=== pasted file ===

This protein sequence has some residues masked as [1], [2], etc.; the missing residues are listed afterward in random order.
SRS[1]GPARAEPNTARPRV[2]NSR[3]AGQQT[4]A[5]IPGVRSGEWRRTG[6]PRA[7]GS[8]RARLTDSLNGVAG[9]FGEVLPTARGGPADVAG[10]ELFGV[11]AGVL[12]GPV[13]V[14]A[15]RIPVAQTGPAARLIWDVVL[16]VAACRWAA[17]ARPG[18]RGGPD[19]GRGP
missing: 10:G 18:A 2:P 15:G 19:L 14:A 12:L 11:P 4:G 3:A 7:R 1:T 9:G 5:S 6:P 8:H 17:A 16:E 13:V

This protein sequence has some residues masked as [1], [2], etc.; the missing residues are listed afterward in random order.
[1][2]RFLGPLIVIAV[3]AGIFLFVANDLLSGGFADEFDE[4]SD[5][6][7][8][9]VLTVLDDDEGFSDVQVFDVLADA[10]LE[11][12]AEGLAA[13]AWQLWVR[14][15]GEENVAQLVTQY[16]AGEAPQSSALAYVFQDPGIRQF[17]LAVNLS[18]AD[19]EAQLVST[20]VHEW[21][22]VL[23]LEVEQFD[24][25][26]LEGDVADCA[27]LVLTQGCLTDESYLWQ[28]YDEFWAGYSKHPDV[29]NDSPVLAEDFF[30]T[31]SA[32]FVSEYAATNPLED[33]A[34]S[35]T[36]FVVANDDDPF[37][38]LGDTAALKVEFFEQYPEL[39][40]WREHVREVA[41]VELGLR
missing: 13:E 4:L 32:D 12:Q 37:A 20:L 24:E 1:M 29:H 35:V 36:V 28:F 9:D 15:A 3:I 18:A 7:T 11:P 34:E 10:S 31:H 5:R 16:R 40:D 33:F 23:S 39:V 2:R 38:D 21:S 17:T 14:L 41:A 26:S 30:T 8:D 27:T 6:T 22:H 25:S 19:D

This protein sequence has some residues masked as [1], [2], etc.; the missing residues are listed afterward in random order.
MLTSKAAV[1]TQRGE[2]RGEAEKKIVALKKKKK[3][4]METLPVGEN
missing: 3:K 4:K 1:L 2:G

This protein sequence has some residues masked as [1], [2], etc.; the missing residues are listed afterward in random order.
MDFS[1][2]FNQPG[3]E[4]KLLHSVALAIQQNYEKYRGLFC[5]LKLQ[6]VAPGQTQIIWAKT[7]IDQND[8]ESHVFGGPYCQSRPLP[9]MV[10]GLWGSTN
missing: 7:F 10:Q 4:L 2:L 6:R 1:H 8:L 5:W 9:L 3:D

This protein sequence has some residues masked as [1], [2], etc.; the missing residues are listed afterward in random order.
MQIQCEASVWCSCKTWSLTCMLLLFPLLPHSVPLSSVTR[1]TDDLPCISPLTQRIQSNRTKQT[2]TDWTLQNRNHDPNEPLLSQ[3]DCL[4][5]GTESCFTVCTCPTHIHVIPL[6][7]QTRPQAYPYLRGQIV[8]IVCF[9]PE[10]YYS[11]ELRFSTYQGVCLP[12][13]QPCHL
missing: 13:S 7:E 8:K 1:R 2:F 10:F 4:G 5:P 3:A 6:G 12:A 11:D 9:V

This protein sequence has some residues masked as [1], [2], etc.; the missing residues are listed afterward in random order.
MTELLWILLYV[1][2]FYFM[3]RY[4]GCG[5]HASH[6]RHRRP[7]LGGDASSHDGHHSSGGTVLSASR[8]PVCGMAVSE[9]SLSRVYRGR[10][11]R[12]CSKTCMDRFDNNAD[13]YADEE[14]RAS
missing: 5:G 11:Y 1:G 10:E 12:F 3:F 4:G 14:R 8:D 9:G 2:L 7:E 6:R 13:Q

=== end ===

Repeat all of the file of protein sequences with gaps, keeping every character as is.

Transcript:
This protein sequence has some residues masked as [1], [2], etc.; the missing residues are listed afterward in random order.
SRS[1]GPARAEPNTARPRV[2]NSR[3]AGQQT[4]A[5]IPGVRSGEWRRTG[6]PRA[7]GS[8]RARLTDSLNGVAG[9]FGEVLPTARGGPADVAG[10]ELFGV[11]AGVL[12]GPV[13]V[14]A[15]RIPVAQTGPAARLIWDVVL[16]VAACRWAA[17]ARPG[18]RGGPD[19]GRGP
missing: 10:G 18:A 2:P 15:G 19:L 14:A 12:L 11:P 4:G 3:A 7:R 1:T 9:G 5:S 6:P 8:H 17:A 16:E 13:V

This protein sequence has some residues masked as [1], [2], etc.; the missing residues are listed afterward in random order.
[1][2]RFLGPLIVIAV[3]AGIFLFVANDLLSGGFADEFDE[4]SD[5][6][7][8][9]VLTVLDDDEGFSDVQVFDVLADA[10]LE[11][12]AEGLAA[13]AWQLWVR[14][15]GEENVAQLVTQY[16]AGEAPQSSALAYVFQDPGIRQF[17]LAVNLS[18]AD[19]EAQLVST[20]VHEW[21][22]VL[23]LEVEQFD[24][25][26]LEGDVADCA[27]LVLTQGCLTDESYLWQ[28]YDEFWAGYSKHPDV[29]NDSPVLAEDFF[30]T[31]SA[32]FVSEYAATNPLED[33]A[34]S[35]T[36]FVVANDDDPF[37][38]LGDTAALKVEFFEQYPEL[39][40]WREHVREVA[41]VELGLR
missing: 13:E 4:L 32:D 12:Q 37:A 20:L 24:E 1:M 29:H 35:V 36:V 28:F 9:D 15:A 3:I 18:A 7:T 11:P 34:E 10:S 31:H 5:R 16:R 40:D 33:F 23:S 39:V 2:R 38:D 21:S 17:T 14:L 41:A 26:S 30:T 8:D 27:T 6:T 22:H 25:S 19:D

This protein sequence has some residues masked as [1], [2], etc.; the missing residues are listed afterward in random order.
MLTSKAAV[1]TQRGE[2]RGEAEKKIVALKKKKK[3][4]METLPVGEN
missing: 3:K 4:K 1:L 2:G

This protein sequence has some residues masked as [1], [2], etc.; the missing residues are listed afterward in random order.
MDFS[1][2]FNQPG[3]E[4]KLLHSVALAIQQNYEKYRGLFC[5]LKLQ[6]VAPGQTQIIWAKT[7]IDQND[8]ESHVFGGPYCQSRPLP[9]MV[10]GLWGSTN
missing: 7:F 10:Q 4:L 2:L 6:R 1:H 8:L 5:W 9:L 3:D

This protein sequence has some residues masked as [1], [2], etc.; the missing residues are listed afterward in random order.
MQIQCEASVWCSCKTWSLTCMLLLFPLLPHSVPLSSVTR[1]TDDLPCISPLTQRIQSNRTKQT[2]TDWTLQNRNHDPNEPLLSQ[3]DCL[4][5]GTESCFTVCTCPTHIHVIPL[6][7]QTRPQAYPYLRGQIV[8]IVCF[9]PE[10]YYS[11]ELRFSTYQGVCLP[12][13]QPCHL
missing: 13:S 7:E 8:K 1:R 2:F 10:F 4:G 5:P 3:A 6:G 12:A 11:D 9:V

This protein sequence has some residues masked as [1], [2], etc.; the missing residues are listed afterward in random order.
MTELLWILLYV[1][2]FYFM[3]RY[4]GCG[5]HASH[6]RHRRP[7]LGGDASSHDGHHSSGGTVLSASR[8]PVCGMAVSE[9]SLSRVYRGR[10][11]R[12]CSKTCMDRFDNNAD[13]YADEE[14]RAS
missing: 5:G 11:Y 1:G 10:E 12:F 3:F 4:G 14:R 8:D 9:G 2:L 7:E 6:R 13:Q